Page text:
Fines make any new law sound scary. Especially for residents of the state, this might be casting a shadow over any excitement for the impact of composting. Don’t worry, we’ve got all the details to put you and your trash at ease.

How much will I be fined for incorrect waste disposal?

Starting in 2024, there will be fines associated with contaminating your organic waste. First offenders will be charged $50 to $100, with further failures to meet the requirements costing you up to $500. 

Will they know if I compost incorrectly?

While the details are still being worked out, L.A. city sanitation says “ambassadors” will first inform people wrongly disposing of waste, and from there assign penalties as a last resort.

Will fines pay for the new composting program?

No, unfortunately the organic waste collection services won't pay for themselves. Most local governments expect waste collection rates to increase less than 20%, with 1 in 5 cities saying they expect charges to go up more. One California area long acquainted with recycling organic waste estimates that over nine years, their monthly rates rose by over $6 per month.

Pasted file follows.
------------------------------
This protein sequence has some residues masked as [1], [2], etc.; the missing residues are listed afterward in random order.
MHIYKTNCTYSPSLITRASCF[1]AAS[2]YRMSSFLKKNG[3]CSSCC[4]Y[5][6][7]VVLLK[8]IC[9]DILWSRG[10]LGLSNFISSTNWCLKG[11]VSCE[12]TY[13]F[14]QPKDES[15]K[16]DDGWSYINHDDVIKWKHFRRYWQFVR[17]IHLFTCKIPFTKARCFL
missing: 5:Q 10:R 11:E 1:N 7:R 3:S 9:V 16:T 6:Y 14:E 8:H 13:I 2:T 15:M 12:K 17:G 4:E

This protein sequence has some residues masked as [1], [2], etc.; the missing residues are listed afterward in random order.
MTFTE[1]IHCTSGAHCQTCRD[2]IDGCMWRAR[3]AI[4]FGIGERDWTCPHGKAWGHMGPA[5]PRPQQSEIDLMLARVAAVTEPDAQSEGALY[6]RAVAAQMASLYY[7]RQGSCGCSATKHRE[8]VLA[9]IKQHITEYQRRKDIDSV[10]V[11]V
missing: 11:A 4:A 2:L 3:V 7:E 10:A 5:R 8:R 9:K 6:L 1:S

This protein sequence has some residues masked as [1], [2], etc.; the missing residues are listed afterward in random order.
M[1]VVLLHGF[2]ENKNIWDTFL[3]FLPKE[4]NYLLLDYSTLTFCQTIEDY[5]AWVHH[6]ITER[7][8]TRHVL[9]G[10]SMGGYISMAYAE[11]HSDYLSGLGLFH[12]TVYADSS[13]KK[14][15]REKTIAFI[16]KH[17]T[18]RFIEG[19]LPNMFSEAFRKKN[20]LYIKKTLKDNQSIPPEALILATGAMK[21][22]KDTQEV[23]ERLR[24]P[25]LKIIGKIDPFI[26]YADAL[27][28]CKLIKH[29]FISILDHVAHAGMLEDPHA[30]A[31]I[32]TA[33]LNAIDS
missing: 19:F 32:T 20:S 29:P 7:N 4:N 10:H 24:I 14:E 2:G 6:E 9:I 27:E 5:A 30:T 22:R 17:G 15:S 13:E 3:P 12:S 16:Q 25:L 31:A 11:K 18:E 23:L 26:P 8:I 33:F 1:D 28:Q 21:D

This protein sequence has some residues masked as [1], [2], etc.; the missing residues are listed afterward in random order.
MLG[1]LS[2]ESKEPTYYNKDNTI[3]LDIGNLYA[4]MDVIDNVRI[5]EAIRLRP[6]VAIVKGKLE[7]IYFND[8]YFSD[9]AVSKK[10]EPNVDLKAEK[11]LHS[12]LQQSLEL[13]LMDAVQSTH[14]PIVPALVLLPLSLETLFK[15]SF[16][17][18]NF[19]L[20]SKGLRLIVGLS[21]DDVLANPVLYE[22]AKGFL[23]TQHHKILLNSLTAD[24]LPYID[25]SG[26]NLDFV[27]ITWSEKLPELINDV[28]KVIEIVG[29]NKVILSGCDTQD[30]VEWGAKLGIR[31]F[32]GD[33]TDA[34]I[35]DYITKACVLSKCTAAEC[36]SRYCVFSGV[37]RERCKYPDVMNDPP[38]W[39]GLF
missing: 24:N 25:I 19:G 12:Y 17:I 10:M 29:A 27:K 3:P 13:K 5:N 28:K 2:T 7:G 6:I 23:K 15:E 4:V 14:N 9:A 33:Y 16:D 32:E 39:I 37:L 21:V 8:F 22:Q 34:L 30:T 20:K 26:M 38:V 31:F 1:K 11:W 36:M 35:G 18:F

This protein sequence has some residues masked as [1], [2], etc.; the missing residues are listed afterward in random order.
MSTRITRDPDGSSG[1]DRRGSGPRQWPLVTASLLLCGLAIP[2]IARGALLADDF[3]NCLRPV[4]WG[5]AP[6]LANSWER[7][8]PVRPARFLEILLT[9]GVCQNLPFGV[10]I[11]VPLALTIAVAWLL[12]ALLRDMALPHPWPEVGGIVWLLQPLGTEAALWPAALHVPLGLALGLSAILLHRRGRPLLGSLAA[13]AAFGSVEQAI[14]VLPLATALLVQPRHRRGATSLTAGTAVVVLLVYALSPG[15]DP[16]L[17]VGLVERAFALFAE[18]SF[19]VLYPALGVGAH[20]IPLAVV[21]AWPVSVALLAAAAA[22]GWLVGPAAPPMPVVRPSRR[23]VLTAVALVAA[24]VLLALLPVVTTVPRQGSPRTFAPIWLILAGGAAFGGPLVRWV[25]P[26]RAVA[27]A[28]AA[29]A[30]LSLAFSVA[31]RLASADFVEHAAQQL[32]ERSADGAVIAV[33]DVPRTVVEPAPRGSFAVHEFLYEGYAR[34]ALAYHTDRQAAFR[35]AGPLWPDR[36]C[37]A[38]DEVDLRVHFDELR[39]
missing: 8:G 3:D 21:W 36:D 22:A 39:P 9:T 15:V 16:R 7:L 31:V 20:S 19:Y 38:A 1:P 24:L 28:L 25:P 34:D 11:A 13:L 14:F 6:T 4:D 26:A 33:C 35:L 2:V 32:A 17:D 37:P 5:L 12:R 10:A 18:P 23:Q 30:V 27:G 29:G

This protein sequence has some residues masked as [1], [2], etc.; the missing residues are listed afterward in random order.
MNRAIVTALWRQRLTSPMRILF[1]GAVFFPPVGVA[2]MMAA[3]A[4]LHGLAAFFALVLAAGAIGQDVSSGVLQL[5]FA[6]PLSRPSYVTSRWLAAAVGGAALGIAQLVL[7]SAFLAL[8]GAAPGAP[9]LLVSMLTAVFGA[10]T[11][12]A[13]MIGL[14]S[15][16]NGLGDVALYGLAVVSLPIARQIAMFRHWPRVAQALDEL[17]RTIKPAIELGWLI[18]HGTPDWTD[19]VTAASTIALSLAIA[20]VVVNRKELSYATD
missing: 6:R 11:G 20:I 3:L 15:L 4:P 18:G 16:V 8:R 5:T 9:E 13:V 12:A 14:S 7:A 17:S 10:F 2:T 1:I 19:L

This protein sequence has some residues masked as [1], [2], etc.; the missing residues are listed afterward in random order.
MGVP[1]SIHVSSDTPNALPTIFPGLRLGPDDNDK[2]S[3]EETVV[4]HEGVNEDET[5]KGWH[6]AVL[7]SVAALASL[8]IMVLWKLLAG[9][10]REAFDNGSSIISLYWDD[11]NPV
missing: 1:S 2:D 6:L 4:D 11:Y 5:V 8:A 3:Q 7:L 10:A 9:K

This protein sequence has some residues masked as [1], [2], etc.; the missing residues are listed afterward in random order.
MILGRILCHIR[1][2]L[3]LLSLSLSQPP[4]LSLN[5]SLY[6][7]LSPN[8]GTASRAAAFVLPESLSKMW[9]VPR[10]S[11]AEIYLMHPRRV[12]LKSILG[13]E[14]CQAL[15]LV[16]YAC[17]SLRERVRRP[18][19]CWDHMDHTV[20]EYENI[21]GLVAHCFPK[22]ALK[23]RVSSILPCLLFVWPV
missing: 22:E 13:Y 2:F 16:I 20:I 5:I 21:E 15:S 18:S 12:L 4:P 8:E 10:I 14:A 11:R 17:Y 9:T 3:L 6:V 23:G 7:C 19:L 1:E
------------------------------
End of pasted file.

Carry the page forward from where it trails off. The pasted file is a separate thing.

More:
Where will all the compost go?

A person putting food into a compost bin

California residents may be wondering where their vegetable scraps are going to end up. In an ideal world, all organic waste would be converted to soil-like compost and used for agriculture. When compost is put to use on farms, more carbon is stored and less synthetic fertilizer is used. Many experts say that crop yield and nutrient quality of food also increases when compost is used in farming.

That being said, there are currently no mandates on where the compost ends up or the quality of the product. There is a very high demand for compost in agriculture, but many farmers can’t afford to buy it. However, hopefully as more organic waste management facilities in California are built, prices will fall.